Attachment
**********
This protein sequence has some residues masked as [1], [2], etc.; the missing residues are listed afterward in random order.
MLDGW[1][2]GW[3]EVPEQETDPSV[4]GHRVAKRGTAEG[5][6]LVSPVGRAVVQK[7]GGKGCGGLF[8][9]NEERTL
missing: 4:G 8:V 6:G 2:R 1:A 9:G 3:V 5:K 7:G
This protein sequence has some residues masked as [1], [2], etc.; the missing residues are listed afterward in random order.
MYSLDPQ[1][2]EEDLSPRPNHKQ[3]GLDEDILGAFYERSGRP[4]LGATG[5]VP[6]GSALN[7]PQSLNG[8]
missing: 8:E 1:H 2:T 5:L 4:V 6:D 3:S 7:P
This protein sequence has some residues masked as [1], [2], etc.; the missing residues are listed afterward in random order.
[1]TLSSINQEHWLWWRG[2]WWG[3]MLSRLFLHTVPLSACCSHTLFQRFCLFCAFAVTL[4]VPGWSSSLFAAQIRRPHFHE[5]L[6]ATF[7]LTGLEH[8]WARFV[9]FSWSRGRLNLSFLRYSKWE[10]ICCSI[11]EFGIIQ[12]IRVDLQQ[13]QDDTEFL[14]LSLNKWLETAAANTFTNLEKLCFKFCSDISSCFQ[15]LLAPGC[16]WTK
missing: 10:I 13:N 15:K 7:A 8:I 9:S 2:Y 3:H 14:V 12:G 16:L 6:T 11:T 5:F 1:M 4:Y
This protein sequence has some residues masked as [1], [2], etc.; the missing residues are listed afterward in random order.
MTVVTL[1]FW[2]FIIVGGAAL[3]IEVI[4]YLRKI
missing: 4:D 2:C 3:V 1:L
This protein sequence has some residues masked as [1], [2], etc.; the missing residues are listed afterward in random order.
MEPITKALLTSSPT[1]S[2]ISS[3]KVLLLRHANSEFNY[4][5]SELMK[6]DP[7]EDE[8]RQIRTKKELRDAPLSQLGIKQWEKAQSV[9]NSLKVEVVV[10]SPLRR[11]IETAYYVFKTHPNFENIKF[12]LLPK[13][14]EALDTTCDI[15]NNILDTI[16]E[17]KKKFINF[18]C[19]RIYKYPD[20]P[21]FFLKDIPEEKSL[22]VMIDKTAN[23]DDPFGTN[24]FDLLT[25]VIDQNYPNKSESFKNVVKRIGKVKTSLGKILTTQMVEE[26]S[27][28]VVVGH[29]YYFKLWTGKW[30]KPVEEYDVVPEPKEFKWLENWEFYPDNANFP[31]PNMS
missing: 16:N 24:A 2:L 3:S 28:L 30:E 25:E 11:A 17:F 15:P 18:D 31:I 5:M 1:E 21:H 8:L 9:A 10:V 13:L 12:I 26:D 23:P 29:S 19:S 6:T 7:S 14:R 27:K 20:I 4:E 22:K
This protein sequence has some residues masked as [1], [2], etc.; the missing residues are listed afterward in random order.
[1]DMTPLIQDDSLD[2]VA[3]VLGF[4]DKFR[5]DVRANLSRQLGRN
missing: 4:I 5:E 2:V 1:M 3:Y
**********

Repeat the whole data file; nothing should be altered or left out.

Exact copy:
This protein sequence has some residues masked as [1], [2], etc.; the missing residues are listed afterward in random order.
MLDGW[1][2]GW[3]EVPEQETDPSV[4]GHRVAKRGTAEG[5][6]LVSPVGRAVVQK[7]GGKGCGGLF[8][9]NEERTL
missing: 4:G 8:V 6:G 2:R 1:A 9:G 3:V 5:K 7:G
This protein sequence has some residues masked as [1], [2], etc.; the missing residues are listed afterward in random order.
MYSLDPQ[1][2]EEDLSPRPNHKQ[3]GLDEDILGAFYERSGRP[4]LGATG[5]VP[6]GSALN[7]PQSLNG[8]
missing: 8:E 1:H 2:T 5:L 4:V 6:D 3:S 7:P
This protein sequence has some residues masked as [1], [2], etc.; the missing residues are listed afterward in random order.
[1]TLSSINQEHWLWWRG[2]WWG[3]MLSRLFLHTVPLSACCSHTLFQRFCLFCAFAVTL[4]VPGWSSSLFAAQIRRPHFHE[5]L[6]ATF[7]LTGLEH[8]WARFV[9]FSWSRGRLNLSFLRYSKWE[10]ICCSI[11]EFGIIQ[12]IRVDLQQ[13]QDDTEFL[14]LSLNKWLETAAANTFTNLEKLCFKFCSDISSCFQ[15]LLAPGC[16]WTK
missing: 10:I 13:N 15:K 7:A 8:I 9:S 2:Y 3:H 14:V 12:G 16:L 6:T 11:T 5:F 1:M 4:Y
This protein sequence has some residues masked as [1], [2], etc.; the missing residues are listed afterward in random order.
MTVVTL[1]FW[2]FIIVGGAAL[3]IEVI[4]YLRKI
missing: 4:D 2:C 3:V 1:L
This protein sequence has some residues masked as [1], [2], etc.; the missing residues are listed afterward in random order.
MEPITKALLTSSPT[1]S[2]ISS[3]KVLLLRHANSEFNY[4][5]SELMK[6]DP[7]EDE[8]RQIRTKKELRDAPLSQLGIKQWEKAQSV[9]NSLKVEVVV[10]SPLRR[11]IETAYYVFKTHPNFENIKF[12]LLPK[13][14]EALDTTCDI[15]NNILDTI[16]E[17]KKKFINF[18]C[19]RIYKYPD[20]P[21]FFLKDIPEEKSL[22]VMIDKTAN[23]DDPFGTN[24]FDLLT[25]VIDQNYPNKSESFKNVVKRIGKVKTSLGKILTTQMVEE[26]S[27][28]VVVGH[29]YYFKLWTGKW[30]KPVEEYDVVPEPKEFKWLENWEFYPDNANFP[31]PNMS
missing: 16:N 24:A 2:L 3:S 28:L 30:E 25:E 11:A 17:F 15:P 18:D 31:I 5:M 1:E 21:H 8:L 9:A 10:V 13:L 12:I 26:D 23:P 29:S 19:S 6:T 7:S 14:R 27:K 20:I 4:E 22:K
This protein sequence has some residues masked as [1], [2], etc.; the missing residues are listed afterward in random order.
[1]DMTPLIQDDSLD[2]VA[3]VLGF[4]DKFR[5]DVRANLSRQLGRN
missing: 4:I 5:E 2:V 1:M 3:Y